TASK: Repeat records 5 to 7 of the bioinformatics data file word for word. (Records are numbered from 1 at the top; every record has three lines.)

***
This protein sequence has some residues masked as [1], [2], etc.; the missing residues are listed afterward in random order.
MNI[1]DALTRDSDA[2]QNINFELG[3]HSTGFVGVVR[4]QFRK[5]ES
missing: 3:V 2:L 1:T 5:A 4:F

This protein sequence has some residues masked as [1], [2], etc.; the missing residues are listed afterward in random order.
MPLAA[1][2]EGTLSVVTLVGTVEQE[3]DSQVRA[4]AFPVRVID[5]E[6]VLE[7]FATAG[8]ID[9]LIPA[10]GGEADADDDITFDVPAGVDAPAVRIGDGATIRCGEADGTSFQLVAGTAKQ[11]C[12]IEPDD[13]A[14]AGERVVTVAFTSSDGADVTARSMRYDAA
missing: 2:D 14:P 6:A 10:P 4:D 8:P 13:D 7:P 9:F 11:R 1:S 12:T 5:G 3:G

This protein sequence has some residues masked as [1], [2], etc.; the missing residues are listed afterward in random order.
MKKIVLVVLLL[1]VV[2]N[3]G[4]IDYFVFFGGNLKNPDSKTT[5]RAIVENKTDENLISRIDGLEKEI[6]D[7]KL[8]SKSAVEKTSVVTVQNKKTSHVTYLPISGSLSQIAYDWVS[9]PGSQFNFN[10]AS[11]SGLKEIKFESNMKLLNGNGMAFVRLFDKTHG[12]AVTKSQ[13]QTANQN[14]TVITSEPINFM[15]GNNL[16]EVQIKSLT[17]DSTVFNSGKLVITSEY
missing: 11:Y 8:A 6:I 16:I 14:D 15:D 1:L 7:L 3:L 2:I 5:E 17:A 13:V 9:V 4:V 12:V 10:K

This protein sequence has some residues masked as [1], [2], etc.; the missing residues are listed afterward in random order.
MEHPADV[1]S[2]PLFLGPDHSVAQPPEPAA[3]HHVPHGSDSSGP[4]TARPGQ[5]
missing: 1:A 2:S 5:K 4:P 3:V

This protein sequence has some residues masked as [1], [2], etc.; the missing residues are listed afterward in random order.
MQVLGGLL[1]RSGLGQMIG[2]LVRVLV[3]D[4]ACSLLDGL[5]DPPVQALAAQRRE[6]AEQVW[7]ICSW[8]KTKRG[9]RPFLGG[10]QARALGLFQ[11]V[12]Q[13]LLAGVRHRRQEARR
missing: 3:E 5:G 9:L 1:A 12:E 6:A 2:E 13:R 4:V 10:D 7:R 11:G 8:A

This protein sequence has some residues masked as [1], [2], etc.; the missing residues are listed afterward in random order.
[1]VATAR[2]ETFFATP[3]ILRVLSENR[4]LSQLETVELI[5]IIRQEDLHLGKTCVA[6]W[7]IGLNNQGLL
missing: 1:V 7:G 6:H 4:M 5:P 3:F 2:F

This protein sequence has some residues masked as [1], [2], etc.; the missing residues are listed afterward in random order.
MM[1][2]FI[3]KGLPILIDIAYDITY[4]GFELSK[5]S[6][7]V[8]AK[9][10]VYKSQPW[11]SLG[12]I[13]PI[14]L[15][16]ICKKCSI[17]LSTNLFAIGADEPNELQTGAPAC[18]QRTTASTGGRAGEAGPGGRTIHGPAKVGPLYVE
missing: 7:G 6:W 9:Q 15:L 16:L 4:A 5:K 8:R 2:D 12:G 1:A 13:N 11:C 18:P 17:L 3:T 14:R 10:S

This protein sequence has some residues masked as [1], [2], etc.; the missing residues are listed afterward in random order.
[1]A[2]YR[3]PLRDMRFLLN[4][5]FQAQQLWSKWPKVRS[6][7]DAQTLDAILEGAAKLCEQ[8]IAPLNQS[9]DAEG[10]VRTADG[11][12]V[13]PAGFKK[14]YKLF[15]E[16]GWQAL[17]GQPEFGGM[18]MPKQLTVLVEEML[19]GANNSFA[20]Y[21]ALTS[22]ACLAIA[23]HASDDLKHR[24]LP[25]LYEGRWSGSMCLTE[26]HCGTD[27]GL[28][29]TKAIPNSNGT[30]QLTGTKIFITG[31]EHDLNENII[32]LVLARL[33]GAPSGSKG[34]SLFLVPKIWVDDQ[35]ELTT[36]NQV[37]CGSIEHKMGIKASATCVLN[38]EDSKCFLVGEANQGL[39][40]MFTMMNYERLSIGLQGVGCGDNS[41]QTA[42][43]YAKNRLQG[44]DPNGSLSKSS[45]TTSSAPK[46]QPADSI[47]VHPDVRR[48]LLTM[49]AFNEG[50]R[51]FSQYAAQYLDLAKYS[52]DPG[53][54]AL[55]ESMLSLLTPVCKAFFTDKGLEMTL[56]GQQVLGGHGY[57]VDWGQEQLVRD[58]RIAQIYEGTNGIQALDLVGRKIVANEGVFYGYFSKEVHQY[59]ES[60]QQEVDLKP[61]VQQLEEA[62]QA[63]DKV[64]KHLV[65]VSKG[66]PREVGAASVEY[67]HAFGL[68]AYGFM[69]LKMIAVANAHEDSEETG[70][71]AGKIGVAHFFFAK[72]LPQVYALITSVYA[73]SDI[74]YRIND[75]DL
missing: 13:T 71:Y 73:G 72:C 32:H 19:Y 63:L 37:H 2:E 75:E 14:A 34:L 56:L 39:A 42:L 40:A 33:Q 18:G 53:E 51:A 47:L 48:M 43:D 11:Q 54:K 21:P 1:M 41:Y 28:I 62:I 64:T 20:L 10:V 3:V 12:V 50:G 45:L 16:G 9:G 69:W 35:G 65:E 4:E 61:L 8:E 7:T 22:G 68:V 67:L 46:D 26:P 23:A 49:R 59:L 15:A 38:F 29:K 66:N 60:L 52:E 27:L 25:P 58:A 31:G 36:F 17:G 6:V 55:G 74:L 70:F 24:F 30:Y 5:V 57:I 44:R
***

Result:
This protein sequence has some residues masked as [1], [2], etc.; the missing residues are listed afterward in random order.
MQVLGGLL[1]RSGLGQMIG[2]LVRVLV[3]D[4]ACSLLDGL[5]DPPVQALAAQRRE[6]AEQVW[7]ICSW[8]KTKRG[9]RPFLGG[10]QARALGLFQ[11]V[12]Q[13]LLAGVRHRRQEARR
missing: 3:E 5:G 9:L 1:A 12:E 6:A 2:E 13:R 4:V 10:D 7:R 11:G 8:A

This protein sequence has some residues masked as [1], [2], etc.; the missing residues are listed afterward in random order.
[1]VATAR[2]ETFFATP[3]ILRVLSENR[4]LSQLETVELI[5]IIRQEDLHLGKTCVA[6]W[7]IGLNNQGLL
missing: 1:V 7:G 6:H 4:M 5:P 3:F 2:F

This protein sequence has some residues masked as [1], [2], etc.; the missing residues are listed afterward in random order.
MM[1][2]FI[3]KGLPILIDIAYDITY[4]GFELSK[5]S[6][7]V[8]AK[9][10]VYKSQPW[11]SLG[12]I[13]PI[14]L[15][16]ICKKCSI[17]LSTNLFAIGADEPNELQTGAPAC[18]QRTTASTGGRAGEAGPGGRTIHGPAKVGPLYVE
missing: 7:G 6:W 9:Q 15:L 16:L 4:A 5:K 8:R 2:D 12:G 1:A 13:N 11:C 18:P 17:L 3:T 14:R 10:S